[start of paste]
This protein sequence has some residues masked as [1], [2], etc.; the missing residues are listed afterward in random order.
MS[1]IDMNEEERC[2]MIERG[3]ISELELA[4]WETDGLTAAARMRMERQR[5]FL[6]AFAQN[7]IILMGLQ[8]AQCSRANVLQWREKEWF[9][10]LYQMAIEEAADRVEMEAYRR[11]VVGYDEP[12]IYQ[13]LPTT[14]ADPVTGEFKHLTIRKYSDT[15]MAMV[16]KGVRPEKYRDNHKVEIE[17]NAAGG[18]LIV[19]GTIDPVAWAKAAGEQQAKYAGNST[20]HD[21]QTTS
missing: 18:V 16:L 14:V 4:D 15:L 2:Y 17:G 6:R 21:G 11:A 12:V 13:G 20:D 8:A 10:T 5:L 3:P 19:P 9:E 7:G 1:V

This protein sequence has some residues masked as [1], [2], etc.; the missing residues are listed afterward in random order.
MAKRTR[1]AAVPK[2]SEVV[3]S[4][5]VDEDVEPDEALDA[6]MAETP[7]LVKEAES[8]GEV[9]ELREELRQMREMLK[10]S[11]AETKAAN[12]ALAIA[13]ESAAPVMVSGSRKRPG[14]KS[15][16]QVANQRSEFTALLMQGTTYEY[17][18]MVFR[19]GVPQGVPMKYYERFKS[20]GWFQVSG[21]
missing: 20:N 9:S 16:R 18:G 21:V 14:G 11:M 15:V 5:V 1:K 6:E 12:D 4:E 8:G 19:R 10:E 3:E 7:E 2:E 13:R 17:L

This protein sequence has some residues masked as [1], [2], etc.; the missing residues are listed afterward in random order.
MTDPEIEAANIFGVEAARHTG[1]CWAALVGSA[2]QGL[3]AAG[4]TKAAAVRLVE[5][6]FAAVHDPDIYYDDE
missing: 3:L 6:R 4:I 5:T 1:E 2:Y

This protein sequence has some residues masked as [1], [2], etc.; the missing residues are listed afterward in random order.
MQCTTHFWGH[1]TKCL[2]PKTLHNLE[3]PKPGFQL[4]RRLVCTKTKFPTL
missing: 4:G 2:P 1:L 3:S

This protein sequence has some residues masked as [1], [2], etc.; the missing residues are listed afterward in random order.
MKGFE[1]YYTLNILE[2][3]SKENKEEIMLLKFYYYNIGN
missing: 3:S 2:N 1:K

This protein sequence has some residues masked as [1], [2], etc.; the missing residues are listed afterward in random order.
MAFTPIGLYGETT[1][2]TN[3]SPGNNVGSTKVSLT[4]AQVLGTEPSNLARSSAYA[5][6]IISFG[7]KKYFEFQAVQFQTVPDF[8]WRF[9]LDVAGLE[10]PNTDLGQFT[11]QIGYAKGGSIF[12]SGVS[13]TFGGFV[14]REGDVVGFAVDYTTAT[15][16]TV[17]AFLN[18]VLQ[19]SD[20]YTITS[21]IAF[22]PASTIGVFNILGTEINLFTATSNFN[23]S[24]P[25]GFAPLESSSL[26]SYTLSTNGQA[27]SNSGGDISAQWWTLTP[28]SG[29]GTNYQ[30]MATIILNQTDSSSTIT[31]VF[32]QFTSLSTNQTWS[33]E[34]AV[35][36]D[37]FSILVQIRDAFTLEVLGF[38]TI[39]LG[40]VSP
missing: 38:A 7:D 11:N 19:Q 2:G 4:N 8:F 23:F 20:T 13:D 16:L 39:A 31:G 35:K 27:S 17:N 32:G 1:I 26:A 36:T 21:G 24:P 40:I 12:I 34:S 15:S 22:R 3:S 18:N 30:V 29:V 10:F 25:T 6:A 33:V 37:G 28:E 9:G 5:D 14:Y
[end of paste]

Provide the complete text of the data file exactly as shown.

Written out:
This protein sequence has some residues masked as [1], [2], etc.; the missing residues are listed afterward in random order.
MS[1]IDMNEEERC[2]MIERG[3]ISELELA[4]WETDGLTAAARMRMERQR[5]FL[6]AFAQN[7]IILMGLQ[8]AQCSRANVLQWREKEWF[9][10]LYQMAIEEAADRVEMEAYRR[11]VVGYDEP[12]IYQ[13]LPTT[14]ADPVTGEFKHLTIRKYSDT[15]MAMV[16]KGVRPEKYRDNHKVEIE[17]NAAGG[18]LIV[19]GTIDPVAWAKAAGEQQAKYAGNST[20]HD[21]QTTS
missing: 18:V 16:L 14:V 4:D 15:L 2:Y 17:G 6:R 21:G 11:A 12:V 13:G 20:D 8:A 10:T 5:L 3:P 19:P 9:E 7:G 1:V

This protein sequence has some residues masked as [1], [2], etc.; the missing residues are listed afterward in random order.
MAKRTR[1]AAVPK[2]SEVV[3]S[4][5]VDEDVEPDEALDA[6]MAETP[7]LVKEAES[8]GEV[9]ELREELRQMREMLK[10]S[11]AETKAAN[12]ALAIA[13]ESAAPVMVSGSRKRPG[14]KS[15][16]QVANQRSEFTALLMQGTTYEY[17][18]MVFR[19]GVPQGVPMKYYERFKS[20]GWFQVSG[21]
missing: 20:N 9:S 16:R 18:G 21:V 14:G 11:M 15:V 5:V 1:K 6:E 12:D 4:E 8:G 19:R 10:E 3:E 7:E 2:E 13:R 17:L

This protein sequence has some residues masked as [1], [2], etc.; the missing residues are listed afterward in random order.
MTDPEIEAANIFGVEAARHTG[1]CWAALVGSA[2]QGL[3]AAG[4]TKAAAVRLVE[5][6]FAAVHDPDIYYDDE
missing: 3:L 6:R 4:I 5:T 1:E 2:Y

This protein sequence has some residues masked as [1], [2], etc.; the missing residues are listed afterward in random order.
MQCTTHFWGH[1]TKCL[2]PKTLHNLE[3]PKPGFQL[4]RRLVCTKTKFPTL
missing: 4:G 2:P 1:L 3:S

This protein sequence has some residues masked as [1], [2], etc.; the missing residues are listed afterward in random order.
MKGFE[1]YYTLNILE[2][3]SKENKEEIMLLKFYYYNIGN
missing: 3:S 2:N 1:K

This protein sequence has some residues masked as [1], [2], etc.; the missing residues are listed afterward in random order.
MAFTPIGLYGETT[1][2]TN[3]SPGNNVGSTKVSLT[4]AQVLGTEPSNLARSSAYA[5][6]IISFG[7]KKYFEFQAVQFQTVPDF[8]WRF[9]LDVAGLE[10]PNTDLGQFT[11]QIGYAKGGSIF[12]SGVS[13]TFGGFV[14]REGDVVGFAVDYTTAT[15][16]TV[17]AFLN[18]VLQ[19]SD[20]YTITS[21]IAF[22]PASTIGVFNILGTEINLFTATSNFN[23]S[24]P[25]GFAPLESSSL[26]SYTLSTNGQA[27]SNSGGDISAQWWTLTP[28]SG[29]GTNYQ[30]MATIILNQTDSSSTIT[31]VF[32]QFTSLSTNQTWS[33]E[34]AV[35][36]D[37]FSILVQIRDAFTLEVLGF[38]TI[39]LG[40]VSP
missing: 38:A 7:D 11:N 19:Q 2:G 4:N 8:F 23:F 20:T 13:D 16:L 39:A 31:G 35:K 27:S 17:N 32:G 1:I 26:A 36:T 21:G 24:P 40:I 12:I 34:S 15:S 22:R 3:S 18:N 30:V 29:V 10:F 25:T 6:A 33:V 37:G 28:E 9:G 5:D 14:Y